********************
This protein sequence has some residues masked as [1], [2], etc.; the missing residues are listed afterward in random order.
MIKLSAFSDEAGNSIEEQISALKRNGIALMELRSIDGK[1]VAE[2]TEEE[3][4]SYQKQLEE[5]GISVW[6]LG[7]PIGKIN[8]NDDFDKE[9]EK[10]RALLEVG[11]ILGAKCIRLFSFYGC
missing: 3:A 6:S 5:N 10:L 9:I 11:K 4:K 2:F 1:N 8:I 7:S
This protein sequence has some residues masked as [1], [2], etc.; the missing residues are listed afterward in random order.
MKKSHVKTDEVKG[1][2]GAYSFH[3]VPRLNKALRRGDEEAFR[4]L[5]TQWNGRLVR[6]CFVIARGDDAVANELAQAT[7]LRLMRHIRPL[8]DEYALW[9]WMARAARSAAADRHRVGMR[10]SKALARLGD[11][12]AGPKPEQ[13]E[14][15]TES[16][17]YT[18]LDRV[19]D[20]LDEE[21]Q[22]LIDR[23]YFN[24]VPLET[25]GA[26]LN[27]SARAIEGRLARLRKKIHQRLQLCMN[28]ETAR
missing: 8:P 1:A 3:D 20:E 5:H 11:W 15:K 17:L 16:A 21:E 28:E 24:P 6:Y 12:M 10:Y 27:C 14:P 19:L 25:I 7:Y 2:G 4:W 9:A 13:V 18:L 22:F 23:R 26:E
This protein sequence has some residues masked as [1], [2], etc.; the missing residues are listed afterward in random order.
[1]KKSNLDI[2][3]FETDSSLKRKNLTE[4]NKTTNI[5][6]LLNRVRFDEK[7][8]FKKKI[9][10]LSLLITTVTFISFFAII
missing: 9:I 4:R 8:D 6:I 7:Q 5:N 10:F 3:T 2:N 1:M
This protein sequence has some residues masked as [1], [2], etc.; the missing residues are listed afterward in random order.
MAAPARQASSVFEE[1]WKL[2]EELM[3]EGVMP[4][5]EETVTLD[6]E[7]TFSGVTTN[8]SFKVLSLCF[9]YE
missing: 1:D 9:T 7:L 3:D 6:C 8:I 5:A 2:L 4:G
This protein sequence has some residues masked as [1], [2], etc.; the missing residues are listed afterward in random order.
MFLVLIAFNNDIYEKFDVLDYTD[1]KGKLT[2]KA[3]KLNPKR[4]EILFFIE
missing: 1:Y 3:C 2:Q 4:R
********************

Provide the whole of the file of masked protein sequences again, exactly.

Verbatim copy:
This protein sequence has some residues masked as [1], [2], etc.; the missing residues are listed afterward in random order.
MIKLSAFSDEAGNSIEEQISALKRNGIALMELRSIDGK[1]VAE[2]TEEE[3][4]SYQKQLEE[5]GISVW[6]LG[7]PIGKIN[8]NDDFDKE[9]EK[10]RALLEVG[11]ILGAKCIRLFSFYGC
missing: 3:A 6:S 5:N 10:L 9:I 11:K 4:K 2:F 1:N 8:I 7:S
This protein sequence has some residues masked as [1], [2], etc.; the missing residues are listed afterward in random order.
MKKSHVKTDEVKG[1][2]GAYSFH[3]VPRLNKALRRGDEEAFR[4]L[5]TQWNGRLVR[6]CFVIARGDDAVANELAQAT[7]LRLMRHIRPL[8]DEYALW[9]WMARAARSAAADRHRVGMR[10]SKALARLGD[11][12]AGPKPEQ[13]E[14][15]TES[16][17]YT[18]LDRV[19]D[20]LDEE[21]Q[22]LIDR[23]YFN[24]VPLET[25]GA[26]LN[27]SARAIEGRLARLRKKIHQRLQLCMN[28]ETAR
missing: 8:P 1:A 3:D 20:E 5:H 11:W 15:K 17:L 16:A 21:E 28:E 24:P 6:Y 12:M 10:Y 27:C 14:P 19:L 25:I 7:Y 2:G 4:W 9:A 13:V 18:L 22:F 23:R 26:E
This protein sequence has some residues masked as [1], [2], etc.; the missing residues are listed afterward in random order.
[1]KKSNLDI[2][3]FETDSSLKRKNLTE[4]NKTTNI[5][6]LLNRVRFDEK[7][8]FKKKI[9][10]LSLLITTVTFISFFAII
missing: 9:I 4:R 8:D 6:I 7:Q 5:N 10:F 3:T 2:N 1:M
This protein sequence has some residues masked as [1], [2], etc.; the missing residues are listed afterward in random order.
MAAPARQASSVFEE[1]WKL[2]EELM[3]EGVMP[4][5]EETVTLD[6]E[7]TFSGVTTN[8]SFKVLSLCF[9]YE
missing: 1:D 9:T 7:L 3:D 6:C 8:I 5:A 2:L 4:G
This protein sequence has some residues masked as [1], [2], etc.; the missing residues are listed afterward in random order.
MFLVLIAFNNDIYEKFDVLDYTD[1]KGKLT[2]KA[3]KLNPKR[4]EILFFIE
missing: 1:Y 3:C 2:Q 4:R